In The Escapists, your goal is really quite simple: escape. With that little goal in mind, you are turned loose, or as loose as you can be while in prison, to devise just how you're going to accomplish it. However, you have to be extremely careful about how you go about that accomplishment. While the end goal is to escape, you will spend most of your time preparing, building up materials and nerve to actually make your plan come to fruition.
Patience and the long-play are the name of the game here; it can often take a few game days just to get the materials required to build one item, let alone the several that you will need for your escape. You'll spend your day to day life in The Escapists following a strict schedule set in place by the prison, with roll calls, meal times, exercise periods, and the like. In between these hourly events, you'll be doing setting the stage for your escape and doing favors for the other inmates. The favors will net you some extra money and increase the other inmates' opinion of you. If an inmate likes you, you can use that extra money to buy items from him, or you can recruit him as a minion and get him to help you fight other inmates or guards. If an inmate doesn't like you, he will try to fight you at any opportunity he gets. Some of the favors will require you to beat up guards or other inmates, which obviously will lower their opinion of you, so managing respect becomes a major part of the game.
One of the most important parts of the game is the crafting. Most of the tools you will use in your escape will need to be crafted, like shovels and wire cutters. Building up the required materials for these tools is something that will demand a lot of your time and effort. The inmates only sell a few items per day, so if there's a specific component you need that they aren't selling, it means you'll be rifling through the desks in their cells or through their pockets when you or someone else knocks them out. If you still haven't found what you need, you'll be waiting until the next day to check your bases again and see if it's available to you now.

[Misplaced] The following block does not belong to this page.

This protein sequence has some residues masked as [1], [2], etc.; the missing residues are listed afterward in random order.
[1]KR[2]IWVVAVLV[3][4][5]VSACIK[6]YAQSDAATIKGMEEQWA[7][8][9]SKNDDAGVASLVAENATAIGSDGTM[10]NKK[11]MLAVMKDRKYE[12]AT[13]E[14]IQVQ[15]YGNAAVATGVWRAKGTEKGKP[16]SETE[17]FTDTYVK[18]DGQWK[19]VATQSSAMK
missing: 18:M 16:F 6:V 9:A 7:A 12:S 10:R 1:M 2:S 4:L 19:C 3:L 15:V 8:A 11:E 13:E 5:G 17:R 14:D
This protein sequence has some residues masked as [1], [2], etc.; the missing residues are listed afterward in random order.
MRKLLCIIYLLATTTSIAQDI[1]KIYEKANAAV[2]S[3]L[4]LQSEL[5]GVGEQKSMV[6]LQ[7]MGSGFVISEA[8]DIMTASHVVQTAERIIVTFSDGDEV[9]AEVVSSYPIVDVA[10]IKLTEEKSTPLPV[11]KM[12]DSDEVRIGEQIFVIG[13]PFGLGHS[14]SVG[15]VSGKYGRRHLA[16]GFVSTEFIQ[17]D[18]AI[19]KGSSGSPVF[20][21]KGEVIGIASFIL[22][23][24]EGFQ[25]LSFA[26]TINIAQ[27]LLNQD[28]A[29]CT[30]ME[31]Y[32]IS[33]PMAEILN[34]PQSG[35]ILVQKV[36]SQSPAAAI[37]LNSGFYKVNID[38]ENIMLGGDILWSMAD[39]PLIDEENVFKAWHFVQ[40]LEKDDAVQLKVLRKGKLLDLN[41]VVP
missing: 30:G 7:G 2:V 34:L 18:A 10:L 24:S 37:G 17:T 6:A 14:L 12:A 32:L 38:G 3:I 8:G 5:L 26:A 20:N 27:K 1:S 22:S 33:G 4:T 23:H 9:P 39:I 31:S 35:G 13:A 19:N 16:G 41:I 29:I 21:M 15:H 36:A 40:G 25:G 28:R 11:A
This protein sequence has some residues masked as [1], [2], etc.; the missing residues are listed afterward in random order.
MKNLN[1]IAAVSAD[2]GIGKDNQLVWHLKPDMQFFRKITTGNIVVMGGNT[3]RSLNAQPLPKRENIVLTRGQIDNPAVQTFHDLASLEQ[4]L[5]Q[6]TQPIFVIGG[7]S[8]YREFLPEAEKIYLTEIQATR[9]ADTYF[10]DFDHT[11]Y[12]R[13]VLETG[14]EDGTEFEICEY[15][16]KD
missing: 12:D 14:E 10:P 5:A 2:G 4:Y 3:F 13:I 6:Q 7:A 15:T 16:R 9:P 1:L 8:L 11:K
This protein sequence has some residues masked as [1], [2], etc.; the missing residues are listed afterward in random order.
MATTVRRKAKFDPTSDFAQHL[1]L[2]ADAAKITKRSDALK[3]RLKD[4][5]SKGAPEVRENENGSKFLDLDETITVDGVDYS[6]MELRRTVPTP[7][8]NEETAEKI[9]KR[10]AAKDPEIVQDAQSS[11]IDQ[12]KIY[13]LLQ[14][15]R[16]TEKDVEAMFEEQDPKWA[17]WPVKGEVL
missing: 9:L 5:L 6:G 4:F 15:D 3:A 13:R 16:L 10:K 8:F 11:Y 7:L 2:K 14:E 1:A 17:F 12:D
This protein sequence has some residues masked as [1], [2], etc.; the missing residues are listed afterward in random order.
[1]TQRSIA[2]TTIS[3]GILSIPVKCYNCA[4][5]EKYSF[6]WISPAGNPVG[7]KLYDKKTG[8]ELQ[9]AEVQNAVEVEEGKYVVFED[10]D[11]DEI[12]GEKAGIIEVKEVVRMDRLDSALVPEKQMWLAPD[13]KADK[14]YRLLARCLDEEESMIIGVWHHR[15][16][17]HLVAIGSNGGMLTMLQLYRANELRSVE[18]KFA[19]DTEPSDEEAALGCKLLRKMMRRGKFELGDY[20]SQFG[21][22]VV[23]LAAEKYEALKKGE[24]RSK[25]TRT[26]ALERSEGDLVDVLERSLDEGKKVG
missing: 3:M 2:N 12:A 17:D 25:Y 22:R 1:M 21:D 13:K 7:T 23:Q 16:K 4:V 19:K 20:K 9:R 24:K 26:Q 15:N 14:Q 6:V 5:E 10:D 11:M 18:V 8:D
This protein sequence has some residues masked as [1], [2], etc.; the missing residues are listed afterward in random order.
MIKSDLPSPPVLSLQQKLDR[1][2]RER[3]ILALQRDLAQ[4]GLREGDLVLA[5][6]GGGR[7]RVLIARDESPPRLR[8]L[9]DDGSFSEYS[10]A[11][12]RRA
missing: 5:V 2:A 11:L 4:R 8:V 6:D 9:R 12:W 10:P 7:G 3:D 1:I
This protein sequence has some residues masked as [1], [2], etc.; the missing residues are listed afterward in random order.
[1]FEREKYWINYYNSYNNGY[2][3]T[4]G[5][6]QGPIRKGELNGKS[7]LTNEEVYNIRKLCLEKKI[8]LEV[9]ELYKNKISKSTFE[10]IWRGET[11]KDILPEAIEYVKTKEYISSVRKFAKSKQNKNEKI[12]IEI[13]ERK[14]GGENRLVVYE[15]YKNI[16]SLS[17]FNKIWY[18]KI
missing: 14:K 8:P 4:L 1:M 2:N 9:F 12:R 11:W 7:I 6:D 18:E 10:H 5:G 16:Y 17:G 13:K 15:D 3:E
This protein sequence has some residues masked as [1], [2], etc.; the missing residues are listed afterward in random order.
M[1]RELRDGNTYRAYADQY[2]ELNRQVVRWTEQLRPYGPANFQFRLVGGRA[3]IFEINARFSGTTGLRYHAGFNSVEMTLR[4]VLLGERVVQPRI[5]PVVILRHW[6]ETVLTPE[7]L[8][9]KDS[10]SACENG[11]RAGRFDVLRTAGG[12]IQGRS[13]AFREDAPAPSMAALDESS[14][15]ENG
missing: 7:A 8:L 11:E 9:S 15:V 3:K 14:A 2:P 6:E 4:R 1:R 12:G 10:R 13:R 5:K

Tools aren't the only things you'll be crafting. If you foresee yourself cutting your way through a fence, you better use some wires to build a fake fence with which to cover your progress from the guards. If you're tunneling through a wall, find some toilet paper and glue to make some paper mache that you can fashion into a fake wall block to cover the hole you've made. The crafting system is very robust and surprisingly deep, so it's important to plan your escape down to the finest detail, as these items can be hard to come by.
Making your escape is not as simple as just procuring these items, however. Guards are ever present and extremely perceptive. This makes the game surprisingly intense, as you have mere minutes, if even that, to go to work on your plan before the guards come by. Lots of things are against prison rules, too; almost all of the tools with which you can escape are contraband, and if the guards catch you doing anything you shouldn't be, you're put in solitary confinement for three days, and all of your contraband is taken from your person and from your cell. Guards also do regular cell searches every morning and every night on random inmates, and if they find anything illegal in your cell, say goodbye to your contraband. This contraband can take days to gather as well, so the threat of getting caught is ever present and ever threatening.
There are a couple of issues I had with the game. One of the most notable parts of the game is its presentation, with the charming graphics and music and silly sense of humor. The music gets repetitive quickly however, and the character models are hard to tell apart. Some of them will actually repeat. This wouldn't be much of a problem if there was a way to tell which character was which before you got close enough to talk to them. If there was an option to have a name above each character, some parts of the game would move much more smoothly. Overall though, I love the way the game looks. It's something that will keep people coming back.
The biggest problem I had with the game was something that would have been hard to avoid. By virtue of design, since you spend most of your time in prison, waiting, it just gets boring at times. Most of the game play is spent following this rigid prison routine, thinking about how you're going to escape. I realize that this is the whole point, but I can't help but feel the game gets a little monotonous. It is definitely best to play it in small bursts of a few hours at a time. There were several instances when I would spend several hours gathering equipment, and then have a random cell check and lose it all before I got a chance to use it. That's the name of the game in The Escapists, so if that's something that will turn you off of the game, it may not be for you.
One of my earliest memories is playing Duck Hunt on the NES with my older cousin. Pokemon Yellow and Ocarina of Time were the main time sinks of my childhood, and both series remain two of my favorites to this day. Xbox Live got me much more interested in FPS and other competitive and cooperative games, and nowadays I find myself enjoying cooperative games more than any others.
Aside from video games, I spend my free time writing, playing, and recording music and ritualistically binging on Netflix. View Profile